3. Faulty main circuit breaker and or connections.
4. Faulty ignition coil and or connections.
5. Faulty spark plug, oil or gas fouled, wrong heat range or service type, wrong gap, loose in the cylinder head, broken electrode or insulator.
6. Faulty spark plug cables, leaking or broken, internal damage check for spark leakage in the dark.
7. Faulty ignition module, switch, CKP, MAP, CMP, sensor and or any connector in the ignition circuit could have corroded, loose, or broken pins/sockets
8. Burnt exhaust valve or air leak in the exhaust system.
9. Improper valve clearance (too tight).
10. Check for generated diagnostic codes.
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Hi, Rick before testing any electrical component in the Starting Circuit it is "IMPERATIVE" that you have a fully charged battery of 12.5 volts or more and be able to pass a proper "LOAD" test if necessary, you may have a preliminary reading of 12.5 volts or more but little or zero amperage, the battery is faulty and must be replaced. AGM type batteries fall into this scenario more so than lead-acid batteries.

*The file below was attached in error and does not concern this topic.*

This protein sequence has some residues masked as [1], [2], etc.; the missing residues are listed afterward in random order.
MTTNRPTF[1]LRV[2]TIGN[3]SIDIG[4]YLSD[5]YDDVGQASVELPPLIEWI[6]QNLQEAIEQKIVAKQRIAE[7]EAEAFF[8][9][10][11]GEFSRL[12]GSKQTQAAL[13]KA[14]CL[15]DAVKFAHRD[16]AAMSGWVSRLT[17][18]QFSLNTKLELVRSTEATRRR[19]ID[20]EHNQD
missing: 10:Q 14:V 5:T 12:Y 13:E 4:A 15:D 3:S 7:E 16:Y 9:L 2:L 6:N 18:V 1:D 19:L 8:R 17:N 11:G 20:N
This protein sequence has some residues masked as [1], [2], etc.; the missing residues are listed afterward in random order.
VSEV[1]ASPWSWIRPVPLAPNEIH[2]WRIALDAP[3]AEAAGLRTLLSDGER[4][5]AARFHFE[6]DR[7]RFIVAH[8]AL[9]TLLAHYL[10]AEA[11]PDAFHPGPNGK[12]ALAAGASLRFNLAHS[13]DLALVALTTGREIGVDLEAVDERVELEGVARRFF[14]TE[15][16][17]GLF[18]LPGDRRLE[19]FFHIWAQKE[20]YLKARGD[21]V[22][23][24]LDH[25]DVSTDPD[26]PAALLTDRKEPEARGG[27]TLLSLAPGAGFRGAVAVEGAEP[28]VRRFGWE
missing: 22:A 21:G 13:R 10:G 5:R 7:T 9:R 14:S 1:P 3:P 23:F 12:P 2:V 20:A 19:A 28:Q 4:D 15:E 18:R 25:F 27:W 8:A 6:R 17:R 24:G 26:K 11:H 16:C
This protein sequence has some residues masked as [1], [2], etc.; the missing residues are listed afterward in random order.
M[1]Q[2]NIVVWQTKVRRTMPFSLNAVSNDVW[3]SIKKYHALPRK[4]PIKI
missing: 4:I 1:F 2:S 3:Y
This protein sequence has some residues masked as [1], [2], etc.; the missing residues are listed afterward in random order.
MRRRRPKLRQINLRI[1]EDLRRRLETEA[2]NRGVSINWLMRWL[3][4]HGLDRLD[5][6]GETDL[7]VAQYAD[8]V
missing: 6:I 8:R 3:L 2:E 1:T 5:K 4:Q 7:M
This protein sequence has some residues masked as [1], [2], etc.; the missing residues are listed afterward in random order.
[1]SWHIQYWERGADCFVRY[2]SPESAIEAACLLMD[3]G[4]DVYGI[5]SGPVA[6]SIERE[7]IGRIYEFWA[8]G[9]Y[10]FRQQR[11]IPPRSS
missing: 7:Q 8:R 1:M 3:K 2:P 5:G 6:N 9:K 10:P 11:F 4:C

1. Ignition Switch not in the "ON" position.
2. Engine Run Switch in the "OFF" position.
3. Engine Run Switch is "FAULTY" or corroded.
4. Check the battery terminals for damage or corrosion check the battery cables at "BOTH" ends for loose, corroded, or broken connectors, "INSIDE" and outside the cable harness, perform connector wiggle test and check cables with an ohmmeter.
5. Bank angle sensor needs a reset or is faulty.
6. FOB battery low or dead.
7. Faulty ignition switch.
8. Faulty starter button.
9. Faulty kickstand, clutch, neutral safety switch.
10. Security alarm needs a reset.
11. Starter relay, solenoid, starter motor or circuit wiring faulty.
12. Starter armature or field coils have failed.
13. Main fuse or circuit breaker may be blown or faulty.
14. Faulty ignition relay.
15. The electric starter is working but starter clutch has failed.
16. Check for engine trouble codes.
For more information about your issue and valuable "FREE" downloads that you will need for viewing or printing please click on the blue links below. Good luck and have a wonderful day. https://thumpertalk.com/forums/topic/252863-dr350-not-starting-just-bought-it-and-now-wont-start-paleeeeez-help What To Do If Your Motorcycle Doesn Start https://www.manualslib.com/manual/1257181/Suzuki-Dr350.html#manual https://www.partsfish.com/page/oem-parts-for-suzuki http://mybikemanuals.com/suzuki